2. Add the garlic, lemon juice, dill and olive oil to the strained yogurt and mix
3. Add eggplant to yogurt mixture and sprinkle salt to taste. Chill until you’re ready to eat!

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Hrishikesh has a penchant for dairy, especially when it’s decadent; it seems he’s always longing for cream, pungent cheeses, and thick, strained yogurts. He once told me a story of how he and Petru, his old roommate, used to challenge each other to find the best of what they believed to be the most delicious: yogurt with the highest fat content. I adore ice cream, yes, but my husband’s  opulent palate is unmatchable. So, it should be no surprise that at least once a week, he wants to combine cream with Indian spices in Punjabi food, and specifically, paneer makhani, black dal and biryani. Yet, for a girl whose Punjabi picks are baingan bhartha and channa masala, his constant desire for rich food can be hard to digest. Mostly, I end up ignoring his suggestions and tempting him with something else, but once in a while, I have to give in. After all, that’s the compromise of coupledom, right?


So we made paneer makhani the other night. It was delicious and I learned that, as long as you have a blender, compromise can be a cinch. Basically, you make an onion paste and a tomato paste, both blended with spices and other ingredients. Then you fry the pastes, add water, cream, paneer (or even a vegetable, like mushrooms!) and let the flavors simmer and meld together. The result of your understanding and good nature will be a velvety dish in which the sweetness of ground raw cashews perfectly balances the tart tomatoes and the heat of ginger. In the end, of course, everything comes together with that old favorite, thick cream.

Via a google search, I found this recipe at Passionate About Life ‘n Spice, a wonderful blog full of Indian vegetarian recipes. We changed it around a bit, but this recipe, in all its easy glory, is very much Sia’s. Thank you!

Paneer Makhani / Paneer Butter Masala
adapted from http://www.monsoonspice.com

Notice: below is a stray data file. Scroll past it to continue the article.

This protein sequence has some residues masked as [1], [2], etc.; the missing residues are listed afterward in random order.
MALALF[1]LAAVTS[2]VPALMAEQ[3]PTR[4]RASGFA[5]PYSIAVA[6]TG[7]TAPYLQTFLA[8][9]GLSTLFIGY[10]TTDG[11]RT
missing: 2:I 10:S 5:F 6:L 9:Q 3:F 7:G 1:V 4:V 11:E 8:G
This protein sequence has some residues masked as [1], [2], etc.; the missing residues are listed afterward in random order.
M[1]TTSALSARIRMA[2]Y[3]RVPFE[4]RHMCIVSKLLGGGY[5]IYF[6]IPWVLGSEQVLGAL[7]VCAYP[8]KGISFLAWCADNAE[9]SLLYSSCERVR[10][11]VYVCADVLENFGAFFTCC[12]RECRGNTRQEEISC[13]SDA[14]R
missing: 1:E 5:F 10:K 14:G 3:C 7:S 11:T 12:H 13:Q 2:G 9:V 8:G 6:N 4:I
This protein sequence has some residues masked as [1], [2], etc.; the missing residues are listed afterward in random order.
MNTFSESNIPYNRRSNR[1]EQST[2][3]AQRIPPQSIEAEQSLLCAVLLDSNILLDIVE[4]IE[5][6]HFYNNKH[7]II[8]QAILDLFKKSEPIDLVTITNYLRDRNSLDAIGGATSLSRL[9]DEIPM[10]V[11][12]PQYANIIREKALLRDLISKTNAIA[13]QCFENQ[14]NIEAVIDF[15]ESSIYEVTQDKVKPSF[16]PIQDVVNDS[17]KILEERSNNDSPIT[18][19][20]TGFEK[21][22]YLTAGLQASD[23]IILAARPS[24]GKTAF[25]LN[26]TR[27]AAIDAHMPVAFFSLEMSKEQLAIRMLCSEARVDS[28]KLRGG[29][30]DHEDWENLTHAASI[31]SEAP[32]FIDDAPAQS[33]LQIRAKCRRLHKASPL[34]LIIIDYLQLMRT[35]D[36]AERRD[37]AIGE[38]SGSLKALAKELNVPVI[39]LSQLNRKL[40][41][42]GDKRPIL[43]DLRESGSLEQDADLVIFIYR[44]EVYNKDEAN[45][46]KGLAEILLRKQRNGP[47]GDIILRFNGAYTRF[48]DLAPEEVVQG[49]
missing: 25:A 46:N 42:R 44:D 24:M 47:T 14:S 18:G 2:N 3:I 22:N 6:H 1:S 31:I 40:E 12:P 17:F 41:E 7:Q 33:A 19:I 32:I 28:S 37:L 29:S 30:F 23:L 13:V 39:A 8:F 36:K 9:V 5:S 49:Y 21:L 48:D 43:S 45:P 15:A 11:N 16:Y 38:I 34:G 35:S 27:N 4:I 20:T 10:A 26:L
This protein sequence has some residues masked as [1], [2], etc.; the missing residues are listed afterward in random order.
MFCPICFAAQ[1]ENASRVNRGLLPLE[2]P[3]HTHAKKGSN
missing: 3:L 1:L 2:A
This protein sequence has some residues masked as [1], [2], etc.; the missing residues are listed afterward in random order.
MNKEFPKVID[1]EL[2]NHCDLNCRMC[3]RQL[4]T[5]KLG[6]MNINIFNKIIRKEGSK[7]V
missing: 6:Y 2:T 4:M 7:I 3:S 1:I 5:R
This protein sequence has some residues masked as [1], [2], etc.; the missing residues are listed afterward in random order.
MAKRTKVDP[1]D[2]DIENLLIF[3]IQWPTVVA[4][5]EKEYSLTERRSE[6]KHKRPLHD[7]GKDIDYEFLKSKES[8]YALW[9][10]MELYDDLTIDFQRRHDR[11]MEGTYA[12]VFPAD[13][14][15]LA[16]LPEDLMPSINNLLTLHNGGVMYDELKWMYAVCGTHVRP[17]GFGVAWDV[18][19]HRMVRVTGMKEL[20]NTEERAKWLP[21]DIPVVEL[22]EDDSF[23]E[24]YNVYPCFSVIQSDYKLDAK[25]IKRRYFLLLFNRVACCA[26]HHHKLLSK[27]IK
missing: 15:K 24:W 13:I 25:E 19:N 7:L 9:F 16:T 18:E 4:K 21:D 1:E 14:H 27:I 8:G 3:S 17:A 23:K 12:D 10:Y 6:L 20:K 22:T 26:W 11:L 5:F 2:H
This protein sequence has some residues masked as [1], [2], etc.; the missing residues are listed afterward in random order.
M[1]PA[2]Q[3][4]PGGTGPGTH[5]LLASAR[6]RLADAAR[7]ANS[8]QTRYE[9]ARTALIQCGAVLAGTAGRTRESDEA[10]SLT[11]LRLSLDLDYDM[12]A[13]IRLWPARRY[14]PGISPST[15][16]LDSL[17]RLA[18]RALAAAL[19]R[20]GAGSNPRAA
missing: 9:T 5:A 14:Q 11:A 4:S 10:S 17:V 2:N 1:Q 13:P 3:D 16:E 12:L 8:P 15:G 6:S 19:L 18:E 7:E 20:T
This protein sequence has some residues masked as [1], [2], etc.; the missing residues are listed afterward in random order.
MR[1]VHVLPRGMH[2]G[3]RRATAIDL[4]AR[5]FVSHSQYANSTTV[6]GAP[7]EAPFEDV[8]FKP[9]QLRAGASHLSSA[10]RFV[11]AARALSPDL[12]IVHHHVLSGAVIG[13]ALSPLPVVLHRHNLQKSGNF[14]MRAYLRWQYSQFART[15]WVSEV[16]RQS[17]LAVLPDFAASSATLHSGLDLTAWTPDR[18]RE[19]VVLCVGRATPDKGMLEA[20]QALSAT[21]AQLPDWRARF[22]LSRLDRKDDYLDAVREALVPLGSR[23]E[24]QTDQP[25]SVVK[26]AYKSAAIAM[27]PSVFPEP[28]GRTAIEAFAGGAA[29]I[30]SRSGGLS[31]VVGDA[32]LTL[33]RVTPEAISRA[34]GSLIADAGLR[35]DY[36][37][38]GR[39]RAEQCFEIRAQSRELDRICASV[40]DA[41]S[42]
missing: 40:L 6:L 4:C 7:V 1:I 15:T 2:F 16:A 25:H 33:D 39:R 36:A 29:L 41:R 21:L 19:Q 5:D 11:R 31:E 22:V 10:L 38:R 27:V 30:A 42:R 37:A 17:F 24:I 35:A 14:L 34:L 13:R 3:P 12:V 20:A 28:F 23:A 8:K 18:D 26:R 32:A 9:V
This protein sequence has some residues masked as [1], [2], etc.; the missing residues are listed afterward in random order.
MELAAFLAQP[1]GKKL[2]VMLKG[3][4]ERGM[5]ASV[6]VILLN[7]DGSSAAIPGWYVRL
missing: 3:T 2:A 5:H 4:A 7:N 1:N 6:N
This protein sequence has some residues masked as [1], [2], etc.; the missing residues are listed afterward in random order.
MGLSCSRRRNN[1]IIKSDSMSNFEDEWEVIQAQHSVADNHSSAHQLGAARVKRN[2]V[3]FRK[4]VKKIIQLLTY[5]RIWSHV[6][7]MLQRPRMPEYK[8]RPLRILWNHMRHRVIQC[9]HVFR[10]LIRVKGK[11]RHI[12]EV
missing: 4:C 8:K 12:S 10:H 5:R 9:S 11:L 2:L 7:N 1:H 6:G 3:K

For the Onion Paste:

2 medium onions, chopped
1/2 tsp. cumin seeds
1/2 tsp. cinnamon powder
3 cloves garlic
seeds of 3 green cardomom pods
1 bay leaf
1/2 inch ginger, pounded
For the Tomato Paste:

3 large tomatoes, chopped
18 cashews
1 green chile
1 tsp. garam masala
1 tsp. tandoori masala
1/2 tsp. amchur / dried mango powder
1/2 tsp. turmeric
1/2-1 tsp. Kashmiri chile powder

2-3 cups paneer (in 1/2 inch pieces)
1/2 tsp. cumin seeds
2 tbsp. fresh cream
1 tsp. sugar
1 tsp. dried methi (dried fenugreek leaves…adds a tiny hint of bitterness)
1 tbsp. ghee/oil
2-3 tbsp. chopped cilantro

1. Grind ingredients for onion paste; remove in a bowl. Grind ingredients for tomato paste.

2. Heat oil in saucepan. Add cumin seeds and let brown. Mix in onion paste and cook until the paste turns a light brown in color, about 6-8 minutes.

3. Add methi and sugar, stir, and cook for another minute.

4. Add tomato paste and stir well, cooking for another 5 minutes. If paste starts sticking to pan, add a little bit of water and keep cooking.

5. Increase the heat and add 1 cup water and salt to taste. Mix well and cover, cooking for another 5 minutes. After 5 minutes, if you find the gravy too thick, add some more water.

6. Add paneer cubes, cream and cilantro. Simmer for 5 more minutes. Serve with naan, parathas or rice, with a plate of sliced onion, tomato, and lemon on the side